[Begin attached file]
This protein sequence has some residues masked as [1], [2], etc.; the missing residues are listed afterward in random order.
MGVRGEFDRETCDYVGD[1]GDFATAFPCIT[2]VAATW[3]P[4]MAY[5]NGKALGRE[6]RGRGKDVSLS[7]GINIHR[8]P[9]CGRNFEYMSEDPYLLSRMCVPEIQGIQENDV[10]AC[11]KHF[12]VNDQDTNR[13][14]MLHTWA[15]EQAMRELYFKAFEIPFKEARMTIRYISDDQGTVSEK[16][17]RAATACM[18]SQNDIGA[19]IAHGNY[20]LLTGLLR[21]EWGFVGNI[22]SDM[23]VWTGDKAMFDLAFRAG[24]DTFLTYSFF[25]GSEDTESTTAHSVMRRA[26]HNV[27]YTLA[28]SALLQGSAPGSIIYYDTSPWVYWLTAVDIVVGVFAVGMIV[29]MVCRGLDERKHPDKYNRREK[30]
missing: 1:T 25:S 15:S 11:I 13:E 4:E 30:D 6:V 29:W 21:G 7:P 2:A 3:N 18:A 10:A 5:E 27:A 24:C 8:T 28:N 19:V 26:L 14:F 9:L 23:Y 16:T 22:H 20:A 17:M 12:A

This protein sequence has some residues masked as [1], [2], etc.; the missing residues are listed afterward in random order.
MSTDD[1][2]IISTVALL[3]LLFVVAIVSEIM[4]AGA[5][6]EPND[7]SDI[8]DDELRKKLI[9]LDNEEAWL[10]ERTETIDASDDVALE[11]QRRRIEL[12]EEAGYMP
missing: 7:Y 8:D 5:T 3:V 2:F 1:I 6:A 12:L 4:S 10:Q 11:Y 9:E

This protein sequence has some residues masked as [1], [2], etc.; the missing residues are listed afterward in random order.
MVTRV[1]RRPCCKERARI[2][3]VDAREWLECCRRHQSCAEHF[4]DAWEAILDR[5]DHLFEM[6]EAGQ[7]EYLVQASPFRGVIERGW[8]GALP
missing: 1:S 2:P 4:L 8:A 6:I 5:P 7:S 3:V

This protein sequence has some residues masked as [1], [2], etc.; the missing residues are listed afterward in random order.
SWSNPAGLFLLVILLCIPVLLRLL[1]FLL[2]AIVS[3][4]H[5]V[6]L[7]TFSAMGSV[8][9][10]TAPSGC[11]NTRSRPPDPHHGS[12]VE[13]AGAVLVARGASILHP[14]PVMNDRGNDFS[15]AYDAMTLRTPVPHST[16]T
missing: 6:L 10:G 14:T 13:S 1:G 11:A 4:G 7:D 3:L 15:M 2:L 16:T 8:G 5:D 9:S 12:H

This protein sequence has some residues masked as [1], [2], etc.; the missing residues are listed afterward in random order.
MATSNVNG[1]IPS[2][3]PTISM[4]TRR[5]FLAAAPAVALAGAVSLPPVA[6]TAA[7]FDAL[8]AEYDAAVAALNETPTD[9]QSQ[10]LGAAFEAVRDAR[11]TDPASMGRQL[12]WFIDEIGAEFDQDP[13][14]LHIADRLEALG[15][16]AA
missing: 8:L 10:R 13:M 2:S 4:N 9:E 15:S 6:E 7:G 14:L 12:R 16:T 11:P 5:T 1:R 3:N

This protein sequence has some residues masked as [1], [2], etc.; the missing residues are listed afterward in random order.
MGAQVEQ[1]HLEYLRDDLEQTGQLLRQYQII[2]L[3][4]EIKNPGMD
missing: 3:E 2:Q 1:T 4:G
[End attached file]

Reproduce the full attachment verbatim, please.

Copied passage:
This protein sequence has some residues masked as [1], [2], etc.; the missing residues are listed afterward in random order.
MGVRGEFDRETCDYVGD[1]GDFATAFPCIT[2]VAATW[3]P[4]MAY[5]NGKALGRE[6]RGRGKDVSLS[7]GINIHR[8]P[9]CGRNFEYMSEDPYLLSRMCVPEIQGIQENDV[10]AC[11]KHF[12]VNDQDTNR[13][14]MLHTWA[15]EQAMRELYFKAFEIPFKEARMTIRYISDDQGTVSEK[16][17]RAATACM[18]SQNDIGA[19]IAHGNY[20]LLTGLLR[21]EWGFVGNI[22]SDM[23]VWTGDKAMFDLAFRAG[24]DTFLTYSFF[25]GSEDTESTTAHSVMRRA[26]HNV[27]YTLA[28]SALLQGSAPGSIIYYDTSPWVYWLTAVDIVVGVFAVGMIV[29]MVCRGLDERKHPDKYNRREK[30]
missing: 1:T 25:S 15:S 11:I 13:E 4:E 30:D 6:V 29:W 21:G 7:P 2:A 3:N 18:A 10:A 5:E 27:A 24:C 8:T 28:N 19:V 26:L 14:F 9:L 23:Y 16:T 22:H 20:A 17:M 12:A

This protein sequence has some residues masked as [1], [2], etc.; the missing residues are listed afterward in random order.
MSTDD[1][2]IISTVALL[3]LLFVVAIVSEIM[4]AGA[5][6]EPND[7]SDI[8]DDELRKKLI[9]LDNEEAWL[10]ERTETIDASDDVALE[11]QRRRIEL[12]EEAGYMP
missing: 7:Y 8:D 5:T 3:V 2:F 1:I 6:A 12:L 4:S 10:Q 11:Y 9:E

This protein sequence has some residues masked as [1], [2], etc.; the missing residues are listed afterward in random order.
MVTRV[1]RRPCCKERARI[2][3]VDAREWLECCRRHQSCAEHF[4]DAWEAILDR[5]DHLFEM[6]EAGQ[7]EYLVQASPFRGVIERGW[8]GALP
missing: 1:S 2:P 4:L 8:A 6:I 5:P 7:S 3:V

This protein sequence has some residues masked as [1], [2], etc.; the missing residues are listed afterward in random order.
SWSNPAGLFLLVILLCIPVLLRLL[1]FLL[2]AIVS[3][4]H[5]V[6]L[7]TFSAMGSV[8][9][10]TAPSGC[11]NTRSRPPDPHHGS[12]VE[13]AGAVLVARGASILHP[14]PVMNDRGNDFS[15]AYDAMTLRTPVPHST[16]T
missing: 6:L 10:G 14:T 13:S 1:G 11:A 4:G 7:D 3:L 15:M 2:L 16:T 8:G 5:D 9:S 12:H

This protein sequence has some residues masked as [1], [2], etc.; the missing residues are listed afterward in random order.
MATSNVNG[1]IPS[2][3]PTISM[4]TRR[5]FLAAAPAVALAGAVSLPPVA[6]TAA[7]FDAL[8]AEYDAAVAALNETPTD[9]QSQ[10]LGAAFEAVRDAR[11]TDPASMGRQL[12]WFIDEIGAEFDQDP[13][14]LHIADRLEALG[15][16]AA
missing: 8:L 10:R 13:M 2:S 4:N 9:E 15:S 6:E 7:G 14:L 12:R 16:T 11:P 5:T 1:R 3:N

This protein sequence has some residues masked as [1], [2], etc.; the missing residues are listed afterward in random order.
MGAQVEQ[1]HLEYLRDDLEQTGQLLRQYQII[2]L[3][4]EIKNPGMD
missing: 3:E 2:Q 1:T 4:G